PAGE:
Seeing women like Sarah Palin in 2008, Hillary Clinton in 2016, and now Kamala Harris run as leaders in their respective parties — even if they didn’t win — has encouraged other women to become more politically active, said two experts on women in politics.
“These women have become role models,” said Courtney Burns, Bucknell assistant professor of political science. “There is the idea that if you can see it, you will believe it, and we have seen women running now for the highest office in the land.”
Nichola D. Gutgold, Penn State University professor, communication arts and sciences, an expert on women in politics, is currently writing a book on the six women who ran for president in 2020.
Gutgold, who studies political rhetoric — how things look — said expectations people have about what leadership looks like have kept women from getting further in politics.
Those expectations are changing, Gutgold said.
You can see evidence, in the 2018 midterm elections, where so many women were elected to Congress — “although it bumped up the percentage of women in that legislative body to ‘only’ 25 percent. Still it was a huge win for women,” she said.
“We are now seeing women running for office who don’t go through all the usual questioning of all their qualifications,” Gutgold explained. “Previously, women who ran for office would be hesitant to jump into a race because maybe they felt they were unelectable since they didn’t have a law degree or they hadn’t run for political office before.”
Role model effect
More women are running for political office now, perhaps because they have seen other women who have been school teachers, business owners, and college professors, running, Gutgold said. “These are women coming from backgrounds that historically have not been the path taken to elective office.”
In 2018, 117 women — 100 Democrats and 17 Republicans — won during the midterm. Of that total, 42 were women of color and three were LGBTQ, according to the New York Times.
The 2018 midterms, Gutgold said, have encouraged more women to get into the political races that once they might have just walked away from.
“I also think that whenever we have a social justice movement that focuses on diversity, as we do now,” she said, “it does create momentum for anyone who is not a traditional candidate. That includes people of color. People who before might never have felt viable as candidates — people like Stacy Abrams, of Georgia.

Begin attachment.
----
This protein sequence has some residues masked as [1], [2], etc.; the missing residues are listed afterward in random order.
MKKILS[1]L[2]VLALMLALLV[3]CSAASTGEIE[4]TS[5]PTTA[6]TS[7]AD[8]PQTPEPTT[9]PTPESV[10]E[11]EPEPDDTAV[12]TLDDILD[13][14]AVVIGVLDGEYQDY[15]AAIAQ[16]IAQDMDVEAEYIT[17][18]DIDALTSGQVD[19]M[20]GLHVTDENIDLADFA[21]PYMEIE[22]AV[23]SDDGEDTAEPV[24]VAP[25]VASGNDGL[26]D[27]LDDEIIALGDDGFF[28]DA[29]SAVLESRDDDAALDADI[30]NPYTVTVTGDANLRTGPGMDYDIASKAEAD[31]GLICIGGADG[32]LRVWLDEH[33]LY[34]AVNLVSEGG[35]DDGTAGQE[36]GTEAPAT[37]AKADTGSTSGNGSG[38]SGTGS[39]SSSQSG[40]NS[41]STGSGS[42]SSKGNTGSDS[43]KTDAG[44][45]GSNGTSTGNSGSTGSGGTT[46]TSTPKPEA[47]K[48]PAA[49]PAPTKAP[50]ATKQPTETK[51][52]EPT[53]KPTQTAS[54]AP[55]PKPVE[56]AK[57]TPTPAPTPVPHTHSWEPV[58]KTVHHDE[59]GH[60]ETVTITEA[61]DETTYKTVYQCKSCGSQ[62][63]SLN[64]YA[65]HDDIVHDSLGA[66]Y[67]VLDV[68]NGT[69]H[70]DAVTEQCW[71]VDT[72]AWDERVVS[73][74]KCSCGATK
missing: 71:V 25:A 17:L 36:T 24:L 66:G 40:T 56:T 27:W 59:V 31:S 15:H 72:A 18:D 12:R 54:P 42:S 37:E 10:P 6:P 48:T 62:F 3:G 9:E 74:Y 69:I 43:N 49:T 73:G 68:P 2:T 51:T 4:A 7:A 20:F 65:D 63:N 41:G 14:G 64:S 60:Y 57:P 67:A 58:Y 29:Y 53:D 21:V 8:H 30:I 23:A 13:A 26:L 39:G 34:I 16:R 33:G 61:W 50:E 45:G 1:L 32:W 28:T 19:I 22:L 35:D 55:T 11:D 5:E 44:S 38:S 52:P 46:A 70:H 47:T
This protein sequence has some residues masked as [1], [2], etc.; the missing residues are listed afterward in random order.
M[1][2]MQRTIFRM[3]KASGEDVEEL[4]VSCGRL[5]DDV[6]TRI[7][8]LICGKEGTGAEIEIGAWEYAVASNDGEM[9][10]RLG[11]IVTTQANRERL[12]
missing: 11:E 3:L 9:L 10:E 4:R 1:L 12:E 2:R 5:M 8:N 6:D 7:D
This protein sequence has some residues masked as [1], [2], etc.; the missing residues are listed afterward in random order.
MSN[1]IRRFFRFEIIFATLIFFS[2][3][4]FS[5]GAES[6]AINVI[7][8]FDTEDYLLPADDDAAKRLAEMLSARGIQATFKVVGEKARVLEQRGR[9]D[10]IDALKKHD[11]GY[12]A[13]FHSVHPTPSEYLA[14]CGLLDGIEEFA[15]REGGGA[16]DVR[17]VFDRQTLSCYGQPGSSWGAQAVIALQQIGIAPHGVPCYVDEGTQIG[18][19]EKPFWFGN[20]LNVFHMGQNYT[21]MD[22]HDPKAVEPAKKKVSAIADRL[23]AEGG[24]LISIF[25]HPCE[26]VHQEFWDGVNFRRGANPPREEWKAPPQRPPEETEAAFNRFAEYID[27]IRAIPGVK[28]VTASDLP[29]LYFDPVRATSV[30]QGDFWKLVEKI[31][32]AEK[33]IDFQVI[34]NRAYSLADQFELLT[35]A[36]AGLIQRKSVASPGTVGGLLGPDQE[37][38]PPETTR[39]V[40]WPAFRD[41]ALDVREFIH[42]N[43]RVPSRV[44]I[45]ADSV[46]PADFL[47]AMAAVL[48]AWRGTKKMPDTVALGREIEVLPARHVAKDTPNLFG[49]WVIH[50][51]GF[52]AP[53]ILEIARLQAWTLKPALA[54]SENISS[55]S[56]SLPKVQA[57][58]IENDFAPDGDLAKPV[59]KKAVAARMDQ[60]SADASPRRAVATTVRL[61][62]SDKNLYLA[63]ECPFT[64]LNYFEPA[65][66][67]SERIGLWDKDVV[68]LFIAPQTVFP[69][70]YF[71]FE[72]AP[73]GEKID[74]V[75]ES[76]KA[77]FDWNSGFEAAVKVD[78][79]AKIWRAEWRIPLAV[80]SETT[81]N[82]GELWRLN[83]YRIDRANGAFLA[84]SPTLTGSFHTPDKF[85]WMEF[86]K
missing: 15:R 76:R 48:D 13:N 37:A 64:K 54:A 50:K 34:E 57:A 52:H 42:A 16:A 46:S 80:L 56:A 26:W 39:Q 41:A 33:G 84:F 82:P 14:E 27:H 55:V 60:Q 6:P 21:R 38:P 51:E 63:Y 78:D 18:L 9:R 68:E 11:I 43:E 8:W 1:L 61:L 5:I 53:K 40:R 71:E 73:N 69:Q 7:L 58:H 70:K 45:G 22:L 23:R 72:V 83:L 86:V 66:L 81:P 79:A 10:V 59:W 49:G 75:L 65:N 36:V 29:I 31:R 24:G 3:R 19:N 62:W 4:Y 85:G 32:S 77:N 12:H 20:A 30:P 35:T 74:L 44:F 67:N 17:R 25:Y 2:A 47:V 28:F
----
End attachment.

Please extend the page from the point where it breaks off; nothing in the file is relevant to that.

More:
“We saw AOC (Alexandria Ocasio-Cortez) win an election that no one expected her to win,” Gutgold said. “She is very young and had no background in elective politics, but she had ideas that she felt would resonate with voters. And it did.”
Burns expects to see a bump, but not right now, because “our general election candidates are all chosen at this point. Especially if Biden-Harris win, this could have an effect on new women candidates in the 2022 midterms.
“It’s called the role model effect,” Burns said. “When there are women running for these high positions of office where you have traditionally seen men it serves as a role model for other women to say, ‘I can do that too.’ We saw that with Palin in 2008. She served as a role model for young, conservative women.”
The Pennsylvania Republican Party does, in fact, have a leadership program for women called The Anne B. Anstine Excellence in Public Service program, said Pa. House Rep. Lynda Schlegel Culver, R-108, Sunbury.
“It is a pretty rigorous program that began in 2002,” Culver said Thursday. “What it does is prepare women to be more effective leaders in government, politics and in their community.”
The goal is to increase women’s level of involvement in public life as either party leaders, elected or appointed officials or activists. “It could be anything,” Culver said. “In your child’s school, a recreational organization. It means to connect women with each other, give them some training and get them out there in their community.”
The program is only for women, Culver said, “and there is a two-tier selection process.”
Applicants must submit a written application due June 1 every year. Then, a board reviews the written application. Finalists get a personal interview with members of the selection committee.
Before the pandemic training was all done in person. There are nine training sessions that conclude in June of each year, she said.
“Some of these women go on to city councils, others do various public service jobs,” Culver noted.
For more information, go to https://www.anstineseries.org.
The Democratic equivalent of the Anne Annstine program is Emerge, a 6-month cohort based training program for Democratic women in Pennsylvania that provides aspiring woman leaders with cutting-edge tools and training to run for elected office and elevate themselves in politics. For more information, go to pa.emergeamerica.org.